Pittsburgh synagogue shooting changes lives of local Jewish community members
Massacre of 11 worshipers at Pittsburgh synagogue changes lives of two members of local Jewish community; Pauli Manick decided to immigrate to Israel following the event, and Rachel Adelsheimer began investigating deeper into her Jewish roots
27.10.2018 – The entire Jewish world was shocked by the deadliest anti-Semitic attack in U.S. history, where 11 worshipers lost their lives and dozens more were wounded in an attack on the Tree of Life – Or L'Simcha Congregation in Pittsburgh.
The first anniversary of the massacre will be marked at the synagogue in which the attack took place and the Jewish community in the United States calls for Israelis to show their sympathy with the victims and their families on social networks.
This abhorrent event shocked the Jewish community in the United States and around the world, but it was especially terrible for the residents of Squirrel Hill - Pittsburgh's largest Jewish population center - where the attack took place, many of who knew the victims and their relatives.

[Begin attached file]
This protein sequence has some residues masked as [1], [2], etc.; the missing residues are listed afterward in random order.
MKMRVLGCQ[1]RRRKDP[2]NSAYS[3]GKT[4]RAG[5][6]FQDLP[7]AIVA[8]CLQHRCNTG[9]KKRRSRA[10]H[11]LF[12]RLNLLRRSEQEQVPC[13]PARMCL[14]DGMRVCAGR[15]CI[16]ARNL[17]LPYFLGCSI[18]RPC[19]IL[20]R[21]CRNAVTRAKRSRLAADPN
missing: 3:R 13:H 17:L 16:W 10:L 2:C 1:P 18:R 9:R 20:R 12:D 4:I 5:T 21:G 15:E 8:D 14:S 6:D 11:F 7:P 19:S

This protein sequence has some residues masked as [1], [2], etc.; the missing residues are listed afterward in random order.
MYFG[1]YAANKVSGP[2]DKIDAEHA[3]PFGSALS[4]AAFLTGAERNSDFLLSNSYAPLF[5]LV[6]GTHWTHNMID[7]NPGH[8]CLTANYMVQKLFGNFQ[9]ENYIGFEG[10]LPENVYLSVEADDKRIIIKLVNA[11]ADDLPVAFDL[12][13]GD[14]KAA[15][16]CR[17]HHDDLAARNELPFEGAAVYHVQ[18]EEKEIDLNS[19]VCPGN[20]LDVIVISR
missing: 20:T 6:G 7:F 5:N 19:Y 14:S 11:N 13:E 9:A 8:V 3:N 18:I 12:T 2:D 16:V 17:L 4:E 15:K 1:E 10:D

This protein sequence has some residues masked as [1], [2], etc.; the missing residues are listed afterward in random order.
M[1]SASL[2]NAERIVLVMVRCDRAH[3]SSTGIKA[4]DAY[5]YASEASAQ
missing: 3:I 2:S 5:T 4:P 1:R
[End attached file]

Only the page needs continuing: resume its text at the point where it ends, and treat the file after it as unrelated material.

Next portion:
Pauli Manick, 25, decided to immigrate to Israel after the shooting. She completed the process last Thursday and received her Israeli citizenship documents.
Rachel Adelsheimer, 22, has lived in Squirrel Hill her entire life and now she teaches English at an elementary school in Rishon Lezion as part of a teacher's program by Masa Israel Journey – an organization providing immersive international experiences in
Israel for young adults.
Pauly, who was in Israel during the attack, also as part of the Masa Israel Journey teacher's program, says the Pittsburgh attack had affected her deeply.
"On the day of the attack, my world turned upside down," said Manick. "Squirrel Hill's Jewish community is a loving, open and accepting community and this kind of hatred is the exact opposite to the community's essence. Judaism teaches us to accept the stranger and introduce them to our house and community".
A day after the massacre, Pauli organized a spontaneous vigil in memory of the victims at Rabin Square in Tel Aviv. She later decided to settle and complete her PhD studies in Israel.
Rachel Adelsheimer, who has a bachelor's degree in speech therapy from the University of Pittsburgh, worked at a pre-school for children with special needs in Rishon Lezion and then moved back to Pittsburgh, where she lived at the time of the attack.
Adelsheimer says that the shooting was very difficult for her and it brought her closer to her family and community and influenced her to explore deeper into her Jewish roots.
"It was surrealistic," said Adelsheimer. " Although mass shootings are commonplace in the United States, you don't expect it to happen so close to home and the shooter to attack on purpose people like me, Jews".